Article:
Working off-site has become more common than it was even ten years ago. For some potential employees, remote employment is a major plus. It allows them the flexibility they need to balance work and family life. More and more employers are offering remote employment as a way to attract top-notch talent. HR consulting allows for employers to manage more remote employees while remaining in compliance with laws and ensuring the remote employee is just as effective as an in-house hire.
Hiring Remote Employees
As your company prepares to hire a remote employee, you may already be aware of the significant preparation required. Here are some things that should be established prior to remote employment with the help of HR consulting:
1. Communications. Communications issues are frequently an issue for business organizations, and the larger the organization the bigger an issue it seems to be. With a remote employee, communications take on an even more important role and will likely take more of your time. You will want to establish clear communications protocols, preferably in writing. Think of everything – weekly phone calls, email, video conferences, times for in-person meetings, and so forth. These details will of course be driven by the nature of the job duties, the employee’s level of authority, managerial preferences, and other relevant criteria. If the remote employee is operating in a different time zone, you need to schedule important communications at times that make sense for the employee, the employee’s supervisors and team members.
Good lines of communication will also keep the employee engaged in the mission and as an active member of the team. The remote employee should be able to add value to the organization, despite working from a remote location.
2. Set clear goals and expectations. Make sure every remote employee understands what is expected of them each day, each week, and so on. If appropriate, set clear completion deadlines and milestones for each task. Write a detailed position description and describe the specific tasks required to meet your expectations.
3. Hire a responsible, independent individual for the position. It can take a lot of effort to manage a remote employee – sometimes more than necessary for on-site workers. A remote employee must be able to work without being micromanaged. This means the remote employee must be reliable, competent, and self-disciplined. The employee will not have in-person “face-time” with the on-site leadership like other employees do, and the candidate must be comfortable with that. When you interview candidates for a remote position, look for strength in these character traits. Contact the candidates’ references and learn as much as you can about the person. Forbes suggests having the individual take a Myers-Briggs personality test to help determine if the candidate is suited for remote employment.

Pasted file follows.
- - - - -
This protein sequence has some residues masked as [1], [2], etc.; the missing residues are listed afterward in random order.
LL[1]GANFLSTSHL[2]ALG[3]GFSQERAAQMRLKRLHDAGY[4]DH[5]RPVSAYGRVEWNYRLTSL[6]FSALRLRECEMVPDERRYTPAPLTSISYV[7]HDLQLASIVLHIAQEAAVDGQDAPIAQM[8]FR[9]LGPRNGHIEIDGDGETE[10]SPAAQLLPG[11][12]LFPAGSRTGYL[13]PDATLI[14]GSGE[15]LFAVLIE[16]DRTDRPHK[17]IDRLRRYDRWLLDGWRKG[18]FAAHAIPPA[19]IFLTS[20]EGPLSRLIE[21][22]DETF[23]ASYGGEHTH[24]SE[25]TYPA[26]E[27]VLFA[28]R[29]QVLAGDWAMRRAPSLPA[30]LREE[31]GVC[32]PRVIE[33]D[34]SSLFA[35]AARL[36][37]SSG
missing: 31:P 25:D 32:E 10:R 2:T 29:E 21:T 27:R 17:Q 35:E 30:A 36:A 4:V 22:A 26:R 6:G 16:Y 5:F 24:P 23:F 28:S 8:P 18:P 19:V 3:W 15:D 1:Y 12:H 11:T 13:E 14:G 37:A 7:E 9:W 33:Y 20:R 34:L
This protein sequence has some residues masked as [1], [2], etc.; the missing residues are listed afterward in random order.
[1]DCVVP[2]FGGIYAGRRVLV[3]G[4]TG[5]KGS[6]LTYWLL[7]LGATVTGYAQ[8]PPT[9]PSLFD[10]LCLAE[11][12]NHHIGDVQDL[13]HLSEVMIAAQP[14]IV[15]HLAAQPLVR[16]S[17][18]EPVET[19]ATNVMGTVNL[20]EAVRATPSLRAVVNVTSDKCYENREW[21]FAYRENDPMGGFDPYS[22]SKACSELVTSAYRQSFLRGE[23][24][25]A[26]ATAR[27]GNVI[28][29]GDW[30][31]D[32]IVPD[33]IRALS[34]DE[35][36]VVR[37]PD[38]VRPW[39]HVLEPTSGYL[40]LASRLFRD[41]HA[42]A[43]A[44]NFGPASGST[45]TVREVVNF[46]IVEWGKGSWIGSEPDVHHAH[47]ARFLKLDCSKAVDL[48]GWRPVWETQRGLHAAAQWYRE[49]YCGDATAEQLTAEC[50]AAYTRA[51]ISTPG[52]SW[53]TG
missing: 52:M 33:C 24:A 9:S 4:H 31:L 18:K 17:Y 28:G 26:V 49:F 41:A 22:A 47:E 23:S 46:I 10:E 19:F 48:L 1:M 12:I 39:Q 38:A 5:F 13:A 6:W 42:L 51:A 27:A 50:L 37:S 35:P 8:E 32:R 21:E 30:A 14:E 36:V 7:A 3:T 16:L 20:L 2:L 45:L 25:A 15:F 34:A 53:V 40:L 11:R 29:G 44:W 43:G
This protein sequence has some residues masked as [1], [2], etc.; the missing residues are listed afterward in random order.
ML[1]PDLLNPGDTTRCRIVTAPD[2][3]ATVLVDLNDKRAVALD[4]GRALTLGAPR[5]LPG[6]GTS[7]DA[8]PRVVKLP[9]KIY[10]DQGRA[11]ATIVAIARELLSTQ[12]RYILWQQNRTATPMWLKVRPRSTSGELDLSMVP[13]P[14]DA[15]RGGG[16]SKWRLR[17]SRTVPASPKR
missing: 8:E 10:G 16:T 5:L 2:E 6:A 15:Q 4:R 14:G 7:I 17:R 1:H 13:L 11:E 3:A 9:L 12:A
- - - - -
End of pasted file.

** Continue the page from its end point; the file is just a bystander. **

4. Make sure the position itself is one that is suitable for remote employment. Some positions are more suited for working remotely than others. A position that entails significant managerial responsibility or one that requires face-to-face interaction may not be appropriate for a long-term remote assignment. Think about whether the position responsibilities need to be reorganized and re-assigned to an on-site employee.
5. Make sure the remote workstation is properly equipped and complies with applicable safety and accessibility laws. The remote employee needs to have the basic equipment necessary to perform the job and meet your expectations. If the employee will be working from home or from another facility that is not controlled by the employer, the employee’s workspace needs to be a safe place to work. Have your legal counsel help prepare a document outlining the minimum standards of safety and is suitable for working from home or other remote location. Have the employee sign the document attesting that the home work space meets the employer’s minimum standards. Your legal counsel can advise you on steps to take to minimize your company’s responsibility for accidents and injuries the employee may experience while working from home.
6. Comply with applicable tax obligations. When you hire a remote employee, your company may incur new tax obligations imposed by the employee’s state or country. Your legal counsel should make sure you understand what those obligations may be and that your company is able to comply with them. Compliance may entail registration with various taxing and employment authorities and regular payments that add to the total cost of hiring the employee. Compare it to the cost of hiring a temporary employee or independent contractor as a less expensive option.
Consult With Smart HR For Guidance and HR Consulting
A mistake in hiring a remote employee can be expensive to your business. The administrative costs of compliance, travel, training, supervision, and other related costs can exceed that of hiring an on-site employee. If you do not already have remote employee policies and procedures in place, get help from a professional. If you already have them, consider having them evaluated by an HR consulting firm and make sure nothing has been overlooked. Contact the HR consulting professionals at Smart HR for more information and find out how their HR solutions can assist.